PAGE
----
CA M PA I G N U P DAT E
mid the tumult following the election of Donald Trump, one certainty emerged right away: NRDC’s lawyers were going to be spending a lot of time in federal court over the next four years. As a candidate, Trump had made no secret of his hostility toward environmental protection, whether he was deriding climate change as “a hoax” or thundering about a return to dirty coal. Then, as his administration took shape — led by a cabinet of billionaires and chockablock with anti-environment extremists — it quickly began firing the opening salvos in a scorched-earth strategy to destroy President Obama’s landmark achievements and roll back 50 years of environmental progress. With both the executive and legislative branches of the federal government in the fevered grip of radical anti-environmentalism, “we knew from the getgo that if we were going to wage an aggressive
The sheer scale of this onslaught means that we have to be prepared to wage scores of expensive courtroom battles simultaneously. counterattack, those battles would most effectively be fought in the federal courts,” says Mitch Bernard, NRDC’s chief counsel. “We had to hit the ground running and let this administration know right away that we mean business.” Indeed, NRDC was the first organization to file an environmental lawsuit against the Trump Administration, going to court just two weeks after Inauguration Day to halt the Trump EPA
NRDC has filed suit to stop President Trump from opening vast swaths of the Arctic and Atlantic Oceans to offshore drilling.
from illegally rolling back safeguards against mercury pollution. That was followed in short order by a slew of other NRDC legal challenges aimed at stopping the Trump Administration from green-lighting the Keystone XL pipeline, dismantling President Obama’s Clean Power Plan, stalling energy efficiency standards, refusing to ban a pesticide linked to learning disabilities in children, freezing federal protections for an endangered bumblebee and more. With the pace of legal warfare escalating dramatically, Bernard now expects the NRDC docket will grow to more than 100 active cases in the first year of the Trump presidency. It’s all part of NRDC’s aggressive, three-prong legal strategy: defend the landmark achievements of the Obama Administration, protect the public and hold polluters accountable when the Trump EPA refuses to enforce the law, and repel attempts by the White House and Congress to undermine our bedrock environmental laws. “Taking on the toughest courtroom fights is in our DNA,” says Bernard. “At the birth of NRDC almost 50 years ago, we helped write our nation’s environmental
laws and then went out and won dozens of the cornerstone legal victories that protect our nation’s air, water, wildlife and public lands. No group is better prepared than NRDC to back down the Trump Administration in court. But the sheer scale of this onslaught means that we have to be prepared to wage scores of expensive courtroom battles simultaneously.” To that end, NRDC has established the Stop Trump Legal Fund, devoted exclusively to expanding our litigation team so it can rapidly deploy attorneys whenever and wherever the Trump Administration strikes next. “Counterattacking on so many fronts at once is going to require unprecedented resources,” says Bernard. NRDC has set a $1 million fundraising goal for Members to help fill this legal war chest. The need couldn’t be more urgent. Another fusillade of attacks from the Trump Administration — some launched, some on the way — will demand a swift NRDC response in federal court. Trump has already lifted President Obama’s coal leasing moratorium, exposing the gateway to Bryce Canyon National Park to strip mining. We’ll also need to challenge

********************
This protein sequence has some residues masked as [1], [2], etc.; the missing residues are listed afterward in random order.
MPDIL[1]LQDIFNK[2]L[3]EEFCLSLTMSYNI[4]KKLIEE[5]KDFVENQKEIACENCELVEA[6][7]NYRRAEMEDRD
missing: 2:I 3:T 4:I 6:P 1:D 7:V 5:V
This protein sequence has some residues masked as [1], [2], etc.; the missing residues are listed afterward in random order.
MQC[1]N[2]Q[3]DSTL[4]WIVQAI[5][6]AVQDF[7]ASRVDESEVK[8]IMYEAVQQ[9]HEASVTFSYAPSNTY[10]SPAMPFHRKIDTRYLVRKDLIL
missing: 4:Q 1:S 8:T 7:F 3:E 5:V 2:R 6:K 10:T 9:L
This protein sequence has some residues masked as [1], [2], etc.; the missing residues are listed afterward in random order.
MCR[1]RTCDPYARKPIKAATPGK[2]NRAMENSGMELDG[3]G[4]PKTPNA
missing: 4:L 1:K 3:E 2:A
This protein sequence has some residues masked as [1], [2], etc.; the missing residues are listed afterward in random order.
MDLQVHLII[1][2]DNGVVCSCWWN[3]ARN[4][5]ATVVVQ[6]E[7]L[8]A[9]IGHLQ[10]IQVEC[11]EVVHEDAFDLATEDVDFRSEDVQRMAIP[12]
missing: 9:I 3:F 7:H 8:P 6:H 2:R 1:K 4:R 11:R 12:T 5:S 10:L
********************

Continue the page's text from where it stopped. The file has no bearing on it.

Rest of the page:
his expected rollback of Obama’s clean car rules, which threatens more dependence on climatedestroying fossil fuels. We’re expecting Trump to flash the green light for rampant oil and gas drilling in national wildlife refuges, endangering a wide array of species from coast to coast. And we must be fully prepared to defend the Arctic and Atlantic Oceans when the White House attempts to reverse the ban on drilling in those treasured marine environments. This initial barrage of attacks is largely focused on destroying President Obama’s environmental legacy. But NRDC litigators are expecting a second wave to follow hard on the first. “Once Trump’s appointees fully staff up their agencies,” says Bernard, “they are sure to issue a flood of pro-industry rules that would endanger all Americans with vastly more pollution. NRDC will need to challenge them, rule by rule.”
Port Arthur, Texas, is one of many frontline communities that stand to suffer more from Trump’s policies.
No less urgent: standing up for vulnerable citizens and frontline communities that would suffer first and most from Trump’s big-polluter policies. Draconian budget cuts proposed by the president would gut the EPA’s ability to enforce environmental laws and to hold corporate polluters accountable. “NRDC will step into that [Continued on next page.]
POLAR BEAR © JIM RICHEY PHOTOGRAPHY/ISTOCK; PORT ARTHUR © MICHAEL S. WILLIAMSON/THE WASHINGTON POST VIA GETTY IMAGES
NRDC Unveils Legal Strategy to Stop the Trump Onslaught A